Developing CX Strategy by Marginal Gains


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I’m a cyclist. Yes, one of those Lycra-clad, Sunday morning riders that invade the countryside in pursuit of speed, coffee and cake. There’s a growing culture around the sport and riding as a group requires leadership, team work, trust and communication, leading to the continuous improvement of fitness levels and enjoyment of the individuals.

I mention this to explain my stance on developing successful customer experience (CX) strategies.

The success of the Great Britain cycling team has been well documented. In a bid to win medals, the head of British cycling, Sir Dave Brailsford, introduced a system that would become known as “the aggregation of marginal gains”. The theory is that there is no single thing that will propel you to success. There’s no magic wand or easy fix solution. It’s about looking for small improvements in everything you do that when aggregated will make a difference.

In cycling terms this means not just fine tuning the most aerodynamic bikes but in considering the minutiae of all the elements of training a cyclist and racing; an athlete’s diet at all stages of their training, their sleep patterns, their recovery periods, their kit, and their metal well-being. Whilst each factor may only improve their speed by a hundredth of a second, the accumulation of many may be enough to win.

Likewise, in business when cultivating a customer-centric focus the same theory might be applied. Rather than thinking you have to turn your business inside out to be successful, look at all the small changes you might make to be a winner and concentrate on the people.

A Winning Company Culture

Your company culture is likely to be the main influence on your CX. Fostering an internal culture that puts people first and considers their well-being will also be reflected in how the team deal with customers. Being customer-centric needs to start at home so look for ways that help influence a positive work environment.

It might be tempting to put everyone on a course and tell them that from now on we are doing things this way. Sadly, it’s not that easy and this is more likely to have a negative impact than influence any sort of positive change. There’s no quick fix if you want to encourage cultural change – it will take time and will need small wins before you experience a difference.

For a start, make sure you ask and understand the issues that your people are facing. Everyone in the organization is a stakeholder and needs to be treated as such. Valuing their contribution and making them feel heard will empower them and let them take responsibly for themselves. Each small gain will be multiplied as the positive impact is felt. Everyone wants to be on the winning team and the momentum will drive the cultural change naturally.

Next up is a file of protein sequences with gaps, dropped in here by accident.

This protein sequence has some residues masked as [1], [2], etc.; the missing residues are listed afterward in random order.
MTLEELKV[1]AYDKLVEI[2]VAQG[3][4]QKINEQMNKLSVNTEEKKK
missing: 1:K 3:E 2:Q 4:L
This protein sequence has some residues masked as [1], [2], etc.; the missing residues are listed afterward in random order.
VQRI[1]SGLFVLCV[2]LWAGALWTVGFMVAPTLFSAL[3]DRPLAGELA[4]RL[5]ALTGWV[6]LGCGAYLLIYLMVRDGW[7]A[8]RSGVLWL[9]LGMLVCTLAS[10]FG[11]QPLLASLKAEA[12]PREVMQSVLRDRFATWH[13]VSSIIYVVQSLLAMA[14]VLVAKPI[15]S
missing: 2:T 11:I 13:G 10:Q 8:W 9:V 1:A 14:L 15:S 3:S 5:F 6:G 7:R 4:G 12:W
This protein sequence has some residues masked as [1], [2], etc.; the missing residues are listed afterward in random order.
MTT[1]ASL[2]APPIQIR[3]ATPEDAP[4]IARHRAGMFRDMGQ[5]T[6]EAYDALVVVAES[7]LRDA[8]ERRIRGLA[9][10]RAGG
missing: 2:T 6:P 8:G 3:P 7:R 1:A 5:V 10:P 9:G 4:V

A successful CX strategy needs buy-in across all departments and is at it’s most effective if your sales, marketing and customer service are intertwined. It doesn’t work if these are stand-alone functions, they need to work in unison, creating a cumulative effect from their interactions.

Using Technology for CX

Fortunately, technology is on hand to help streamline communication and facilitate your omni-channel experience. A CRM system is an essential part of the picture and will bring numerous small gains. Creating a CRM strategy that integrates your sales, marketing and customer service will amplify the gains and provide the cement for your new company culture.

Keeping track of your sales and managing your customer relationships is an obvious one. But if your sales team can also see what the marketing guys are up to and how a customer has responded to a campaign, think about how this might influence their next call. And what if they can also see any interactions the customer has had with your support team, instantly able to view records of any issues raised and how they’ve been resolved? This is powerful information that will let you deliver an extraordinary experience to your customers.

Yet, like changing company culture, successfully implementing a CRM takes careful management. Sales people, particularly, don’t like being told what to do so they need to see the benefits to them and it needs to be easy to use.

Frictionless Automation

Using automation and AI in your CRM immediately brings benefits and cuts down the workload. Integrated to your website your new leads are delivered straight to the CRM and automatically sets follow up tasks for your sales people. Automated email campaigns start to engage with your customer and AI lets you track which leads best fit your customer profile. Your touchpoints are frictionless and on-brand, and your communication is personal and timely.

Perception, Expectation and Experience

Successful CX is about making sure the experience meets your customers’ expectations. If the perception of your communicated brand values mirrors your company culture, with a little bit of help from technology, the result should be a positive experience for your customer, and maybe one that even exceeds expectation.

Back to my cycling analogy, working as a group requires leadership, team work, trust and communication, leading to the continuous improvement of the business and the enjoyment of the everyone involved. Looking for small advances that start with the well-being of the team will collectively make the difference that will, in time, have you winning medals.


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